Liz Carter senior contributor

As Chinese Press Rushes to Withdraw Botched Story, Media Machinery Peeks into View

It’s official: Xi did not take that taxi cab. (DoD photo by Erin A. Kirk-Cuomo/Wikimedia Commons)

Xi Jinping, where were you the night of March 1? Yesterday, both domestic and foreign news outlets were reporting that the General Secretary of the Chinese Communist Party Xi Jinping had taken a ride in a taxi cab that night; Hong Kong paper Ta Kung Pao broke the news on April 18, which was then picked up by all major news portals in mainland China and hotly discussed on Chinese social media. Today, however, these articles had all disappeared, and the top trending post on Sina Weibo, China’s Twitter, was a short notice issued by state-run Xinhua news service:

Xinhua: Ta Kung Pao’s April 18 report, ‘Beijing Brother’s Mysterious Encounter: General Secretary Xi Took My Taxi,’ has been reviewed and determined to be fake news.

The clarifying post by Xinhua became the number-one trending post on Weibo, despite having fewer retweets than an innocuous repost of a joke from 9gag, made by Kaifu Lee, former head of Google in China and Weibo celebrity. Lee’s post was visible just under the Xinhua report in the rankings for a short time, despite having far more retweets and comments.  Even the third-hottest Weibo post, which criticized Chinese television for presenting an overly rosy view of society, had more retweets and comments than the Xinhua report.

The Xinhua report boasted only three comments at the time of this writing, one of which was a surprised emoticon; one of which was “cao,” Chinese for “f**k;” and one of which was the statement, “Comments aren’t allowed.”

Who’s in charge? Not the users

How, then, did Xinhua’s report top the rankings, when by all quantifiable metrics it should have been middle of the pack at best? With 46,000 retweets, it was well behind Kaifu Lee’s, with more than 50,000, and the third-hottest post, which had 64,000. According to Weibo’s official explanation, the “hot posts,” or trending posts, “are determined based on overall quality, for example, the number of retweets and comments, the time of the posting, and whether the content is good or bad.” In other words, the top 10 trending posts on Weibo are curated, not generated automatically. The fact that the correction to the Xi taxi story came from state-run Xinhua–must have pushed it to the top despite its lack in other categories.

In addition to pushing this post to the top, other posts about Xi and the cab ride report were scrubbed from the site. The name of the cab driver in question and other related phrases became banned search terms. General Secretary Xi was not mentioned in any of the other trending posts, and no related terms trended in any way.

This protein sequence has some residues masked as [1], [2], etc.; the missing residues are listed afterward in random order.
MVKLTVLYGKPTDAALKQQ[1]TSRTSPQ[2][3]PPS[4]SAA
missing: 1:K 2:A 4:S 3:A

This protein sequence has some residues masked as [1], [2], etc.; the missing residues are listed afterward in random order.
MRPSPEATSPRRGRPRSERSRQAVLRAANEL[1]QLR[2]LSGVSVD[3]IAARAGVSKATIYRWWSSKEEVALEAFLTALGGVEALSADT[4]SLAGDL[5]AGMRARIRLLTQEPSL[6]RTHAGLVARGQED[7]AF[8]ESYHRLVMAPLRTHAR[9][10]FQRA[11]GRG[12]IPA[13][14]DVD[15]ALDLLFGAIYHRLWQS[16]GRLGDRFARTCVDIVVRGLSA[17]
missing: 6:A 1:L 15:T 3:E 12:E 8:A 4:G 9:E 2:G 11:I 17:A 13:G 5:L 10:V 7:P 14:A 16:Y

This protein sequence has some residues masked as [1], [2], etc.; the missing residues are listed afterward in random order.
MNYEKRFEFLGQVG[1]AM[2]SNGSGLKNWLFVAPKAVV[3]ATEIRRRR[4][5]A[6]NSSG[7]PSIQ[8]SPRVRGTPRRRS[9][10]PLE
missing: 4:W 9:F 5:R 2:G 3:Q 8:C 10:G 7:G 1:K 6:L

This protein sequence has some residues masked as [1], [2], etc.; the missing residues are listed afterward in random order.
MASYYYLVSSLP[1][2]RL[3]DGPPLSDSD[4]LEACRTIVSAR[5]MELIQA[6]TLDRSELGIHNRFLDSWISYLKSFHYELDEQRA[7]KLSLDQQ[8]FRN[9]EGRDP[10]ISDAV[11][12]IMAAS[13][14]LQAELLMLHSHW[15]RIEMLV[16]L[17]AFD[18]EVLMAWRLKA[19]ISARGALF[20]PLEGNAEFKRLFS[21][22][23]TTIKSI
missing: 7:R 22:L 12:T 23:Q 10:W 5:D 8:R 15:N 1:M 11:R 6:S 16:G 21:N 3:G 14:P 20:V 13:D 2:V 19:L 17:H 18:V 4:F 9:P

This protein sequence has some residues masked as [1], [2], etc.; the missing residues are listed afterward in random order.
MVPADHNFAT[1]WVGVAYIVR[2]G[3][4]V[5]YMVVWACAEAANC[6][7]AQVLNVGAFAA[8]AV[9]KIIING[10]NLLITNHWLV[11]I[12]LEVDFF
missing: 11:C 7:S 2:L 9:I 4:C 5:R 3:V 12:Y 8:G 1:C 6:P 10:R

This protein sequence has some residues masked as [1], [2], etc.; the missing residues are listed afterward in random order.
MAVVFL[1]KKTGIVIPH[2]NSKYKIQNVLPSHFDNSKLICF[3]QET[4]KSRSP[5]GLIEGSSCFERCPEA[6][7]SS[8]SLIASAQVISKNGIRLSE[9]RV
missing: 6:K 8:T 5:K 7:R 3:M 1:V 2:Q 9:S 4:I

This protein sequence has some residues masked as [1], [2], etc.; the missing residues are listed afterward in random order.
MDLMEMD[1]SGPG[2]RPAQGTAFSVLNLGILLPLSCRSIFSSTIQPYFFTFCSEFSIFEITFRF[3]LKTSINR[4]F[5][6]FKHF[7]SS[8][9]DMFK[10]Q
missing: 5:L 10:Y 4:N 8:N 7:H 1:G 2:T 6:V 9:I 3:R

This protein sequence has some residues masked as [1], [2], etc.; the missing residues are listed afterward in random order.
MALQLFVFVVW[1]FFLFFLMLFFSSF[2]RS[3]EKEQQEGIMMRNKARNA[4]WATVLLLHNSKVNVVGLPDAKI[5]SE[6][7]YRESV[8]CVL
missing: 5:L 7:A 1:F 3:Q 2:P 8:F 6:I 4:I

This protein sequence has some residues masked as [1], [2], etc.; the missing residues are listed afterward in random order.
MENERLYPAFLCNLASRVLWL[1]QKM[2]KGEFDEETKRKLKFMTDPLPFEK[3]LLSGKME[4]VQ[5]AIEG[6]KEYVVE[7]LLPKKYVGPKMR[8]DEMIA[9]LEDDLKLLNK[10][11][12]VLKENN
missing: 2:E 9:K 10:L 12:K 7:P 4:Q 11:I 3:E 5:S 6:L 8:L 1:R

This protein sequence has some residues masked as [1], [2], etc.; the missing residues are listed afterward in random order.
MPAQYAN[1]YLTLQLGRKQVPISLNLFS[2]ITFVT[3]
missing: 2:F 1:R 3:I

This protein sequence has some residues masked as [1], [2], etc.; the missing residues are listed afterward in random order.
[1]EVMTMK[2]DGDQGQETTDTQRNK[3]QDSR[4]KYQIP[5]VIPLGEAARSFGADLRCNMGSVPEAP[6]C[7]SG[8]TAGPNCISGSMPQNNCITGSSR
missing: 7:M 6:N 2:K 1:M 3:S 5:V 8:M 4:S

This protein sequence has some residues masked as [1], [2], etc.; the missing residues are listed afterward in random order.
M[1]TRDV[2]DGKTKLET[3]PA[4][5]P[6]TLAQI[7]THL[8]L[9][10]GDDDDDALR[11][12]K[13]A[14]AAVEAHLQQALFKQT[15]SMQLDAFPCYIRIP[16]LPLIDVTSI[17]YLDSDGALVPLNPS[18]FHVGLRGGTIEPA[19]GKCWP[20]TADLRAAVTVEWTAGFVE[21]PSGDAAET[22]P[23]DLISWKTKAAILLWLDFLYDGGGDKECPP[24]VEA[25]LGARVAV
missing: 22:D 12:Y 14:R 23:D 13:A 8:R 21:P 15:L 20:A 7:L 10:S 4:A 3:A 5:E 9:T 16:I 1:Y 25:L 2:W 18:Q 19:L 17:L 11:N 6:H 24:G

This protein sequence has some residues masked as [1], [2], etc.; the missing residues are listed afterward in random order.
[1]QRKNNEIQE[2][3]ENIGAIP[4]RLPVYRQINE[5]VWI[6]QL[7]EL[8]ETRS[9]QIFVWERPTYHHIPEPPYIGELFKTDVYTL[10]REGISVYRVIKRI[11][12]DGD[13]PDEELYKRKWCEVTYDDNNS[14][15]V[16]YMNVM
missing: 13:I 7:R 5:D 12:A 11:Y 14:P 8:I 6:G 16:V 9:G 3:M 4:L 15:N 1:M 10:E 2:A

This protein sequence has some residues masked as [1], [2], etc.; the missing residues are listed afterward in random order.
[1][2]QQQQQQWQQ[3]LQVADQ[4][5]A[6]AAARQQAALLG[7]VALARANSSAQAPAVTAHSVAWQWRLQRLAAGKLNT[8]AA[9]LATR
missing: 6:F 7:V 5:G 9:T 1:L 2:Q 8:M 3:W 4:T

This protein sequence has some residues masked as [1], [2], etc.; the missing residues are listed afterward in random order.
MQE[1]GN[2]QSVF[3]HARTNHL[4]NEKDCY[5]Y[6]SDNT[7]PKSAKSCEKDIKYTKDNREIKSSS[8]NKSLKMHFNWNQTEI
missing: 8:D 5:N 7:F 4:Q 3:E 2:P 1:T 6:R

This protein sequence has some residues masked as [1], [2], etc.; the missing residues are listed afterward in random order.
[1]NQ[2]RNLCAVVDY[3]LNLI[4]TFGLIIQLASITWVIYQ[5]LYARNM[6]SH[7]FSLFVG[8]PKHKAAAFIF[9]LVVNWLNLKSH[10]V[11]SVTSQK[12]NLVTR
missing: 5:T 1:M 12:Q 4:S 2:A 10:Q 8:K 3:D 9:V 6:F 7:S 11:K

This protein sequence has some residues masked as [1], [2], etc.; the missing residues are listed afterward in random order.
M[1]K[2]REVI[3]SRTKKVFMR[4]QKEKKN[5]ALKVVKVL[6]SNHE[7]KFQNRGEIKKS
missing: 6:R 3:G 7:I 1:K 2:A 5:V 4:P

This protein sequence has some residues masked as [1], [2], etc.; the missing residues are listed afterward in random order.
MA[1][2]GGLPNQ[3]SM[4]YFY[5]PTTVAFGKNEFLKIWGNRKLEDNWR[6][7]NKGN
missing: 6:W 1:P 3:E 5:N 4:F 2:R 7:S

Ta Kung Pao, which first broke the story, issued an apology:

We are deeply unsettled and filled with regret. It is highly unacceptable that such a huge piece of fake news appeared due to our … failure. For this, we sincerely apologize to our readers. We will reflect on this, and make it up to the public by upholding the principles of accuracy and caution in our future reporting.

This visible manipulation of social media is nothing new, nor are apologies by media outlets, which authorities have demanded in past instances. But the way the incident played out was unusual. A Xinhua reporter first confirmed the story with authorities before running it, only to retract the report and issue its final statement. The story was allowed to run wild, spreading through virtually all Chinese media outlets and even generating an op-ed on the Global Times website discussing Xi’s bravery. With no detailed explanation as to why the news was confirmed, then later denied, reported and then deleted, there is only speculation, and plenty of room for it.

It seems unlikely that the day of Xi-related coverage could have been a simple slip-up. Reports and articles about Chinese leaders, however low-level, are strictly controlled. For a story this big about China’s top leader to circulate so widely, it undoubtedly had to pass through a barrage of internal and external censorship committees. Yet somehow, this story hit newsstands and websites alike for almost 24 hours before being shut down by Xinhua’s terse statement.

The South China Morning Post conjectured that the entire incident might have been a “PR stunt gone bad,” citing the Hong Kong paper Ta Kung Pao’s  ties to the Communist Party. Or perhaps it was true, but flopped. After the initial story circulated online, many Web users had made jokes about the cab driver’s tale and voiced suspicions that it was fictitious. Others simply thought it was no news at all: “The story of Xi Jinping’s ‘passing among the people in disguise’ is a top-down method of control,” wrote one, “This model of management has existed in China for thousands of years, it’s nothing to be proud of.”

While most believed the story to be false – one person even cited the fact that the note the cab driver allegedly received from Xi contained an incorrect character – others still said it was difficult to say. “True or false,” commented one netizen, “It can’t be reported.”

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Liz Carter

Liz Carter is a DC-based China-watcher and the author and translator of a number of Chinese-English textbooks available on amazon.cn. She and her cat Desmond relocated to DC from Beijing, where she studied contemporary Chinese literature at Peking University, after learning that HBO was planning to adapt Game of Thrones for television. She writes at abigenoughforest.com and tweets from @withoutdoing.